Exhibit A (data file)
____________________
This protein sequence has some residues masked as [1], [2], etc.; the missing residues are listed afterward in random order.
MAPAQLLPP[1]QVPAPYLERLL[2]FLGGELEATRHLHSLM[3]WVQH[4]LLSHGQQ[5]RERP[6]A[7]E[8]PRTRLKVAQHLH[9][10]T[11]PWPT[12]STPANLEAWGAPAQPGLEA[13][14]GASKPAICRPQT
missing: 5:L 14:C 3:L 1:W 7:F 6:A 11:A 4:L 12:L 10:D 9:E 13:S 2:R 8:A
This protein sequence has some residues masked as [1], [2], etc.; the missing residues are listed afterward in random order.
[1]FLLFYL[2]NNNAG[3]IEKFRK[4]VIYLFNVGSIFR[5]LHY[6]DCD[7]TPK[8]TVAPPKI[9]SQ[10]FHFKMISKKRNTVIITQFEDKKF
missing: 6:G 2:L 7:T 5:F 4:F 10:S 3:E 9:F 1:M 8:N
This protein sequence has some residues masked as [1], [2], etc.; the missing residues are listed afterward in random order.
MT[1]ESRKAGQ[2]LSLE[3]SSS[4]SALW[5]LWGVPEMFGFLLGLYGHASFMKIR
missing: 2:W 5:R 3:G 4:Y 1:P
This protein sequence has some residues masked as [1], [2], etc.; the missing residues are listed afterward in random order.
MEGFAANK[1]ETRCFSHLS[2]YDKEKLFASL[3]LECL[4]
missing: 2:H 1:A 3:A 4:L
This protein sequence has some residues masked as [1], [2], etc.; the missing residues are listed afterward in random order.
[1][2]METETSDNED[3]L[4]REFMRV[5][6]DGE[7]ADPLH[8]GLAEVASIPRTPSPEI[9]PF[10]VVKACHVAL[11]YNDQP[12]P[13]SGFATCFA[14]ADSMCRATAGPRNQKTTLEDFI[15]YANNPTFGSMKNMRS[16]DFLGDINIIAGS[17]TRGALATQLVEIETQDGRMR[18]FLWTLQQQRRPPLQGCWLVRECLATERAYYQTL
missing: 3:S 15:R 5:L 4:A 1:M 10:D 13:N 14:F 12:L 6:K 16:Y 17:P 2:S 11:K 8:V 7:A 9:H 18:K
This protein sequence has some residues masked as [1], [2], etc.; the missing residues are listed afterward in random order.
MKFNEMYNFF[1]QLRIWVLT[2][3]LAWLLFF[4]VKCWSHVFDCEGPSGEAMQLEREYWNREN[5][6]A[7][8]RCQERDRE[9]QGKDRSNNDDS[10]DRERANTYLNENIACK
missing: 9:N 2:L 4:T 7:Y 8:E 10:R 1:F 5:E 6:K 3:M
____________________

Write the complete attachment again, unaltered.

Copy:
This protein sequence has some residues masked as [1], [2], etc.; the missing residues are listed afterward in random order.
MAPAQLLPP[1]QVPAPYLERLL[2]FLGGELEATRHLHSLM[3]WVQH[4]LLSHGQQ[5]RERP[6]A[7]E[8]PRTRLKVAQHLH[9][10]T[11]PWPT[12]STPANLEAWGAPAQPGLEA[13][14]GASKPAICRPQT
missing: 5:L 14:C 3:L 1:W 7:F 6:A 11:A 4:L 12:L 10:D 9:E 13:S 2:R 8:A
This protein sequence has some residues masked as [1], [2], etc.; the missing residues are listed afterward in random order.
[1]FLLFYL[2]NNNAG[3]IEKFRK[4]VIYLFNVGSIFR[5]LHY[6]DCD[7]TPK[8]TVAPPKI[9]SQ[10]FHFKMISKKRNTVIITQFEDKKF
missing: 6:G 2:L 7:T 5:F 4:F 10:S 3:E 9:F 1:M 8:N
This protein sequence has some residues masked as [1], [2], etc.; the missing residues are listed afterward in random order.
MT[1]ESRKAGQ[2]LSLE[3]SSS[4]SALW[5]LWGVPEMFGFLLGLYGHASFMKIR
missing: 2:W 5:R 3:G 4:Y 1:P
This protein sequence has some residues masked as [1], [2], etc.; the missing residues are listed afterward in random order.
MEGFAANK[1]ETRCFSHLS[2]YDKEKLFASL[3]LECL[4]
missing: 2:H 1:A 3:A 4:L
This protein sequence has some residues masked as [1], [2], etc.; the missing residues are listed afterward in random order.
[1][2]METETSDNED[3]L[4]REFMRV[5][6]DGE[7]ADPLH[8]GLAEVASIPRTPSPEI[9]PF[10]VVKACHVAL[11]YNDQP[12]P[13]SGFATCFA[14]ADSMCRATAGPRNQKTTLEDFI[15]YANNPTFGSMKNMRS[16]DFLGDINIIAGS[17]TRGALATQLVEIETQDGRMR[18]FLWTLQQQRRPPLQGCWLVRECLATERAYYQTL
missing: 3:S 15:R 5:L 4:A 1:M 10:D 13:N 14:F 12:L 6:K 16:Y 17:P 2:S 11:K 8:V 7:A 9:H 18:K
This protein sequence has some residues masked as [1], [2], etc.; the missing residues are listed afterward in random order.
MKFNEMYNFF[1]QLRIWVLT[2][3]LAWLLFF[4]VKCWSHVFDCEGPSGEAMQLEREYWNREN[5][6]A[7][8]RCQERDRE[9]QGKDRSNNDDS[10]DRERANTYLNENIACK
missing: 9:N 2:L 4:T 7:Y 8:E 10:R 1:F 5:E 6:K 3:M